Saturday, 19 March 2011
Zaragoza has a opportunity to become strong in cargo
(photo: a Lufthansa Cargo MD-11F at Frankfurt International airport)
I my recent series about "Spain's empty airports", I wrote about the amount of public money that has been devoted to create or upgrade airports in a number of cities that are unlikely to ever generate enough traffic to justify this investment.
However, I came across a case that might be just the opposite: Zaragoza airport (ZAZ) has little activity, which is a bit striking when taking into account the size of the city it serves. If you look at the 2009 ranking of Spanish airports by number of passengers, ZAZ ranked 28th (out of 48), only above airports with very little traffic, such as Leon or Logrono, or those devoted to private aviation. However, Zaragoza is the 4th largest metropolitan area in Spain with a population of around 700,000. The city is also home to a major logistics center, that takes advantage of its position at a crossroads between the Ebro Valley and the Barcelona-Madrid route.
But it is precisely this strategic geographical position, at the intersection of major overland transport routes, including high-speed railway lines, that might have prevent the city from developing a larger airport. The problem is simply that it is too well connected with Barcelona and Madrid and it is also just close enough to these two cities for air travel not to be competitive (there is admittedly a ZAZ-MAD daily flight operated by Air Nostrum, but this is an almost exclusively connection flight targeting a really niche market). It is this availability of good rail and road links where the opportunity lies: it is already the third airport in Spain in volume of cargo, still far from the top two, but growing strongly.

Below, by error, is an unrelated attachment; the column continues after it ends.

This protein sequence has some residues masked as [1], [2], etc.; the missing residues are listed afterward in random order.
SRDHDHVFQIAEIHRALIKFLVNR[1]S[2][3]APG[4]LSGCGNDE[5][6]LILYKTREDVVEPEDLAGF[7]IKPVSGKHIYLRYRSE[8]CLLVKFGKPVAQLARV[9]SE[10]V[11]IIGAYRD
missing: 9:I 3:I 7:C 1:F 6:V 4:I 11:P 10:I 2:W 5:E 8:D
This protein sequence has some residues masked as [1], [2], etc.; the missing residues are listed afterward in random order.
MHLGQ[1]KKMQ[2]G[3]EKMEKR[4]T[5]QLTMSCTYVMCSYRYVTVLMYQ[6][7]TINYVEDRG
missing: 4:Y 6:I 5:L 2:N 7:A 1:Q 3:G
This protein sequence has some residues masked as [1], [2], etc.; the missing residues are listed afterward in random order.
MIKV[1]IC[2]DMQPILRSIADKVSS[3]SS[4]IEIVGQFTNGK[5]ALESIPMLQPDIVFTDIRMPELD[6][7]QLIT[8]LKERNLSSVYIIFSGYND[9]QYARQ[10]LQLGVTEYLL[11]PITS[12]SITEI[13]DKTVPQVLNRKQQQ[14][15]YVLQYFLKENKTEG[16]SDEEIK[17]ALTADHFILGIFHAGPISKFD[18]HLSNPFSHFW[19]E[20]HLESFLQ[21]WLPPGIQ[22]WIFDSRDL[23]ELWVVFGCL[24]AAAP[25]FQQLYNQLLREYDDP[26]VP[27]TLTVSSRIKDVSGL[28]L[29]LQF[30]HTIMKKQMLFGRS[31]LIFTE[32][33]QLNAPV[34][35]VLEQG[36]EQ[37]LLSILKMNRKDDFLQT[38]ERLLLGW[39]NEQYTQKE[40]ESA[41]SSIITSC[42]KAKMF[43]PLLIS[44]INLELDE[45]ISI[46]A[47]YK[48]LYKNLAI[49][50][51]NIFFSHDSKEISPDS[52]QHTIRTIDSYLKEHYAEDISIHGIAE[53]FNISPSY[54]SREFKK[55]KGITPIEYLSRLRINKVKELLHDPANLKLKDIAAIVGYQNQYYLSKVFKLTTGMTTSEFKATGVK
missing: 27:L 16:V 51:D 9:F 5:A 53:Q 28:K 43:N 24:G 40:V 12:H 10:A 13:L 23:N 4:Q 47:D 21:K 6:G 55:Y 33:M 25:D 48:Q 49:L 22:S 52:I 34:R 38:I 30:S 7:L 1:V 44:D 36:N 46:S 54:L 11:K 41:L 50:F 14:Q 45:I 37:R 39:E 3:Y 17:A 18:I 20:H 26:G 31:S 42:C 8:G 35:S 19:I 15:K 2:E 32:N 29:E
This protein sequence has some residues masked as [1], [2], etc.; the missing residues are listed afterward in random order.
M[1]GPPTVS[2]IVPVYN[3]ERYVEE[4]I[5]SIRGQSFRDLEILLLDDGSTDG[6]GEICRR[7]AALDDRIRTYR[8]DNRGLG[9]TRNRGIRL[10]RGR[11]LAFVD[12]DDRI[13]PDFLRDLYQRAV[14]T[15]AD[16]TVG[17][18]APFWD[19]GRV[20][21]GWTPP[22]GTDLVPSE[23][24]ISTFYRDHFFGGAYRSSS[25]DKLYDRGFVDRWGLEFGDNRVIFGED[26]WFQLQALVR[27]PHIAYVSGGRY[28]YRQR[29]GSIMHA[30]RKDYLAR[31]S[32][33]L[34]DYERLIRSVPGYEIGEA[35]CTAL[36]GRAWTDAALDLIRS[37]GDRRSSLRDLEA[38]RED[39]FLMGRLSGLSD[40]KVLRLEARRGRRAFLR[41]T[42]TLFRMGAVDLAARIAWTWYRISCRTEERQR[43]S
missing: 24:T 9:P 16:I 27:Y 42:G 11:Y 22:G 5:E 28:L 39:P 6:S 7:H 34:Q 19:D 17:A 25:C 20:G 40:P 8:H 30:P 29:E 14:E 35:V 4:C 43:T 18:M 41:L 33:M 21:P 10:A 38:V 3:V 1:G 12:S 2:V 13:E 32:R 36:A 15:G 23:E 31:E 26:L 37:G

It must also be taken into account that ZAZ is an airport with a mixed civilian and military use (it is also designated as one of the alternative landing places for the Space Shuttle). The Spanish Air Force keeps a strong presence at ZAZ and air traffic and some other service remain in military hands.
I wonder to what extent military use has acted as a constraint on the airport's civilian development. Surprisingly, at a time of exuberant spending at many Spanish airports, including in nearby Huesca, it seems that ZAZ was left out of the party...